Connecticut Dubbed a 'Sanctuary State' by Anti-abortion Group

An anti-abortion group has called Connecticut a "sanctuary state" after lawmakers increased protection for doctors from out-of-state lawsuits and women who travel there for abortions.

The bill also expands access to abortion by allowing advanced registered nursers, nurse-midwives and physician assistants to perform aspiration abortions, which uses suction to empty the uterus.

The move comes as an increasing number of conservative states introduce legislation that restricts abortion. In Texas, it is now illegal to perform an abortion once a fetal heartbeat is detectable, which can be as early as five to six weeks of pregnancy. In many cases, women are unaware they are pregnant until after this point.

The Connecticut bill designated HB 5414, which was cleared by a bipartisan 87-60 vote in the House of Representatives and now awaits action in the Senate, has been met with support and criticism from abortion-rights advocates and anti-abortion groups respectively.

Governor Ned Lamont welcomed the move. He told the CT Mirror: "We thought that women had the full range of reproductive choice, going back to Roe v. Wade, going back 50 years when I was young.

"And it's incredible that it's back on the front burner."

Lamont
CT Governor Ned Lamont speaks at a Covid-19 community vaccination clinic on March 14, 2021 in Stamford, Connecticut. Commenting on the passage of a bill the will support abortion rights on Tuesday, Lamont said: "It's incredible that it's back on the front burner." John Moore/GETTY

In a blog post, pro-life group the Family Institute of Connecticut called the bill "abortion extremism."

"HB 5414 would make Connecticut a sanctuary state for out-of-state abortionists who have broken the law in their own states," it said.

"Connecticut is spending time and resources to protect doctors who may have broken the laws in other states while refusing to consider laws addressing parental notification or the 3 lawsuits pending against Planned Parenthood of Southern New England."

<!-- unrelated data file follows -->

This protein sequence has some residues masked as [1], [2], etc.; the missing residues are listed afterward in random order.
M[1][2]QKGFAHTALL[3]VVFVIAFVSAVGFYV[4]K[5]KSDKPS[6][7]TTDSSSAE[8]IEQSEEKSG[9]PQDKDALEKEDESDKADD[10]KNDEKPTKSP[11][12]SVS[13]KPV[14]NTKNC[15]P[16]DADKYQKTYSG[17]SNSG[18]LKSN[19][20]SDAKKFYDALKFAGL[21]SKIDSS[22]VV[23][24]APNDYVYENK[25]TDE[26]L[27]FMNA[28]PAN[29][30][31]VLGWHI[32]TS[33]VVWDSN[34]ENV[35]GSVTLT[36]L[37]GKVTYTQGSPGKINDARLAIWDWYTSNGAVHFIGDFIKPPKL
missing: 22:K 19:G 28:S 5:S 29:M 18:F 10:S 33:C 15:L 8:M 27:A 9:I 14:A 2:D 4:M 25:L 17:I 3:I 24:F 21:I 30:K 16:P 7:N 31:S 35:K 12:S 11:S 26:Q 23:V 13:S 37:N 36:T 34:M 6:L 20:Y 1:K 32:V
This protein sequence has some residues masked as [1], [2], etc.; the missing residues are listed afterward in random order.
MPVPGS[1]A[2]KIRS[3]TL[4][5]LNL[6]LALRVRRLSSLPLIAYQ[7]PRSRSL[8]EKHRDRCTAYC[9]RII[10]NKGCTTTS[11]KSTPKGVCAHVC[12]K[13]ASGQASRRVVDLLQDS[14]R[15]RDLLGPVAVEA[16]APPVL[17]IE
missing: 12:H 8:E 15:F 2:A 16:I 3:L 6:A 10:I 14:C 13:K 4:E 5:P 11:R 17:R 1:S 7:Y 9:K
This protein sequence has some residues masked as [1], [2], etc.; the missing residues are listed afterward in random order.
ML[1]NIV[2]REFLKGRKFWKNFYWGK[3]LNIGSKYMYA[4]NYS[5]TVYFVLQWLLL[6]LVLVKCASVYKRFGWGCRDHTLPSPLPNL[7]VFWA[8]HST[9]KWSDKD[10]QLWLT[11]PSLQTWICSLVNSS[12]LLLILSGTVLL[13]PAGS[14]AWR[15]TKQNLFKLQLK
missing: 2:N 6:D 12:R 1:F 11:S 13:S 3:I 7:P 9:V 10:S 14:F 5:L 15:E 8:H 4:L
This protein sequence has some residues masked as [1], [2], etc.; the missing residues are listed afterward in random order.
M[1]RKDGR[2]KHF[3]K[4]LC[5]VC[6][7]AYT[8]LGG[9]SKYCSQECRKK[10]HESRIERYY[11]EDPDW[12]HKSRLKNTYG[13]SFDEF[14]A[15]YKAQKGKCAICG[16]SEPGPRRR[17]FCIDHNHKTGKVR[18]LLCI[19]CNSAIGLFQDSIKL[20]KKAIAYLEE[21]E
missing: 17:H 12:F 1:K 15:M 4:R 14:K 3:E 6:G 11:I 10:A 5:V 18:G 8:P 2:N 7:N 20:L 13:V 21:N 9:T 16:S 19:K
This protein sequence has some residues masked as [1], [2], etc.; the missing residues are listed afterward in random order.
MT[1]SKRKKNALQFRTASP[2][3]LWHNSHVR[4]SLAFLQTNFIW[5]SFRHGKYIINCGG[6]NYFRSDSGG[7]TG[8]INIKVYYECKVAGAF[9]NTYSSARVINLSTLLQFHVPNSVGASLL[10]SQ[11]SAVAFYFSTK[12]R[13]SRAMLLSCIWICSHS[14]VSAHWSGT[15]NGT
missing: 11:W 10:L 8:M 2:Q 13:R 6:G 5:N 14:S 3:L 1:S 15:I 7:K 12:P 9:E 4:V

The Family Institute of Connecticut continued by adding that "parental involvement before a child can get a tan, a tattoo, or a piercing is required in Connecticut but abortions from doctors evading their own state laws ... no parental involvement seems fine!"

Feminist law professor David S. Cohen tweeted in support of the bill. "The bill protects abortion providers and their helpers in Connecticut, who are caring for patients from other states in CT, from being roped into criminal or civil cases in other states," he wrote. "This ensures they will care for abortion travelers without fear.

"It also makes sure that abortion records are protected from being discovered by other states trying to prosecute abortion crimes and prohibits CT law enforcement from cooperating with other states investigating abortion crimes as well."

Pro-choice Connecticut, the state's leading political advocate for reproductive freedom, also tweeted in celebration of the passage of HB 5414. They wrote: "This bill will modernize CT law and allow advanced practice clinicians to perform procedural abortion plus protects abortion providers and patients seeking abortion care in our state."

State Representative Treneé McGee also opposed the bill She spoke about her experiences with young black girls during a debate on HB 5414 on Tuesday night.

According to the ctpost, McGee was one of 14 democrats that voted "no" against the bill. She said: "Black women make up 14 percent of the child-bearing population yet obtain 36.2 percent of all reported abortions.

"They were taught about abortion as a birth control method. They were taught that at any point in time when they were 13 or 12 or 15, they could go to a Planned Parenthood and receive an abortion without their parents knowing."

Connecticut's legislation comes as states begin preparing for the potential overturn of Roe v. Wade, the 1973 decision that provides women across the U.S. the right to abortion.

The Guttmacher Institute, a think tank that supports abortion rights, said 26 states are likely to ban or severely restrict access to abortions if Roe v. Wade is overturned.